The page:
Beating the 5 year bond can be tough for some mutual funds
As of last Thursday, a five year Canadian government bond was trading at an implied yield of 4.28%.
If you wanted a similar return over a five year period, you could have invested in the following mutual funds (data from Saturday’s Globe and Mail):
AGF International Value: 4.68%
CI Canadian Bond Fund: 3.70%
CI Value Trust Corporate Class: 2.32%
Fidelity Global – B: 6.40%
Mackenzie Ivy Canadian 5.32%
Mackenzie Ivy Foreign: 3.11%
Mackenzie Ivy Growth & Income: 5.43%
SEI U.S. Large Co. Equity 4.34%
In the case of Mackenzie’s Ivy Foreign Equity fund, for example, the management expense ratio is a whopping 2.46%, which means on the $2.73 billion under management, the team (Mackenzie and the stock brokers that placed the fund) earned more than $335 million in fees over the five year period (assuming AUM were stable). That seems like a herculean amount of effort to earn less than what the federal government would offer in annual interest for a Triple A-rated security.
AGF’s International Value Fund hasn’t had much more success, although it did beat the 5 year bond. Aggregate fees over the five year period amounted to $476 million for that 4.68% return. And the Globe and Mail gives it a “three star” rating?
Here’s an idea. Let’s put in a new term into every equity mutual fund. If the 5 year performance figure is below a government bond of a similar term, a portion of the management fee should be returned, either back to investors or into the fund itself. In the venture debt, venture capital and private equity world, we call it the preferred return. If we don’t get you X% (somewhere generally between 6% and 8%), there are no profits to be shared. If there are “excess returns”, the 80/20 idea kicks in.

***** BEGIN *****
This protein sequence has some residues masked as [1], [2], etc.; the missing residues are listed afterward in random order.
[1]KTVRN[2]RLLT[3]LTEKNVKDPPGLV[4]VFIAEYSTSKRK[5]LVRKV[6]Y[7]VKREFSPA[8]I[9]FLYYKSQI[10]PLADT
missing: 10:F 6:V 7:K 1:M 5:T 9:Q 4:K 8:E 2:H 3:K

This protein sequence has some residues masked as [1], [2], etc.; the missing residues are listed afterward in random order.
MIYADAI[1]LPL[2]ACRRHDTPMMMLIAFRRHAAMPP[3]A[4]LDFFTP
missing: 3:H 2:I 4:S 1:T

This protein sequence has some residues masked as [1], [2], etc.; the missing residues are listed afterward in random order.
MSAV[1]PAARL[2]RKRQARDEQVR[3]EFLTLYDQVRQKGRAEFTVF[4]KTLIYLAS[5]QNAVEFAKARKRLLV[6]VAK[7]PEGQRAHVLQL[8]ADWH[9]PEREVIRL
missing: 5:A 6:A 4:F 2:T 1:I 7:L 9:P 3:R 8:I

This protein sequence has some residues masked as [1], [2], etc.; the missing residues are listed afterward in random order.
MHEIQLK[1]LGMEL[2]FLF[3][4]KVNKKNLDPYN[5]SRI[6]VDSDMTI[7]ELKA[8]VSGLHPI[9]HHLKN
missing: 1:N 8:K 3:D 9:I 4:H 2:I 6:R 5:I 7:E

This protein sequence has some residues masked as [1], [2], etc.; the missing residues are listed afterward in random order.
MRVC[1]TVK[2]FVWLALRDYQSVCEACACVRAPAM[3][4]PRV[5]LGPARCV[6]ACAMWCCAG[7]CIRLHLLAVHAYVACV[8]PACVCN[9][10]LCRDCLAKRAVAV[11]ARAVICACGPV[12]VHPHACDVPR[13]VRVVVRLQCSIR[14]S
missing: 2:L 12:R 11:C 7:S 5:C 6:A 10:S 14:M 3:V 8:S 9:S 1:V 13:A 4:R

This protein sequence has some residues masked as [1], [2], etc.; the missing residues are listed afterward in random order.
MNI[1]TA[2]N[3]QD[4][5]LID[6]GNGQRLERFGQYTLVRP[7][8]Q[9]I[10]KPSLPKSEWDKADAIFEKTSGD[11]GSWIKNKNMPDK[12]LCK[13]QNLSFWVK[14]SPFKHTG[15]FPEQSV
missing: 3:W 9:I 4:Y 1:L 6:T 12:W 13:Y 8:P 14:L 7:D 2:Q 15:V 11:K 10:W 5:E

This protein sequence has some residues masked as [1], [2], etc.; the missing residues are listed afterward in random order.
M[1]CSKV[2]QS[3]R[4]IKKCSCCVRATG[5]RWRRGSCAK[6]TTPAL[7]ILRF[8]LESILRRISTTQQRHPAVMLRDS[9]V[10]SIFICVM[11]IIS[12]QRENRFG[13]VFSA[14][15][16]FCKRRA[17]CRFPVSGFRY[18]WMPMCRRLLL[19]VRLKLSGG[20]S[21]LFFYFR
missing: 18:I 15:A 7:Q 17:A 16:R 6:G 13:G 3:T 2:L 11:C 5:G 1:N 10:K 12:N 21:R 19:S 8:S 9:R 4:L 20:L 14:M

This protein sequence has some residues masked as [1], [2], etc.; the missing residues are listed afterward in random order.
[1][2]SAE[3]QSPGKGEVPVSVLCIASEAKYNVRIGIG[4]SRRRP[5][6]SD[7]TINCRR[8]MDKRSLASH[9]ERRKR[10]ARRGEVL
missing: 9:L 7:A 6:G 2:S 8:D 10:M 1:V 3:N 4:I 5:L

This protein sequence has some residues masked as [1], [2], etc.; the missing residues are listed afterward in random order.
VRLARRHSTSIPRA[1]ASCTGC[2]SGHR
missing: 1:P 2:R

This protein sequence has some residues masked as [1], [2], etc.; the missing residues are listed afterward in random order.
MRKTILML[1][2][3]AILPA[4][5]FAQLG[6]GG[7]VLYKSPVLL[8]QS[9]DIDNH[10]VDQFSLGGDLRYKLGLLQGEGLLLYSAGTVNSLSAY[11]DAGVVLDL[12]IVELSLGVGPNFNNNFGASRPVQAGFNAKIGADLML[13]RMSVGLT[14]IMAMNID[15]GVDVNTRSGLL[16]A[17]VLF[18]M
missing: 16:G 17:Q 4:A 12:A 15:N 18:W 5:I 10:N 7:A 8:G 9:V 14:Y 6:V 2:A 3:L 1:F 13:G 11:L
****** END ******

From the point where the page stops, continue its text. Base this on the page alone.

Assuming that the PE industry’s 2% annual management fee is an accurate reflection of what it costs to actively manage an equity (or similar) fund, Mackenzie Ivy investors would save 46 bps a year in fees under a PE structure. This change would push a 3.11% “Globe Two Star” performing fund up modestly to 3.57%, but that’s a 15% improvement in annual performance.
(What’s it take to fall to “one star” status, btw?)
The 2% fee involves private equity and VC types sitting on boards, going to weekly management meetings, flying to California to hire a new CEO, etc. A far higher impact role than a money manager normally plays. It could be argued that 2% is high for a more tranquil equity mutual fund management role.
Nevertheless, paying for performance isn’t a novel idea, and something the fund industry should embrace. What’s IFIC’s argument against the idea?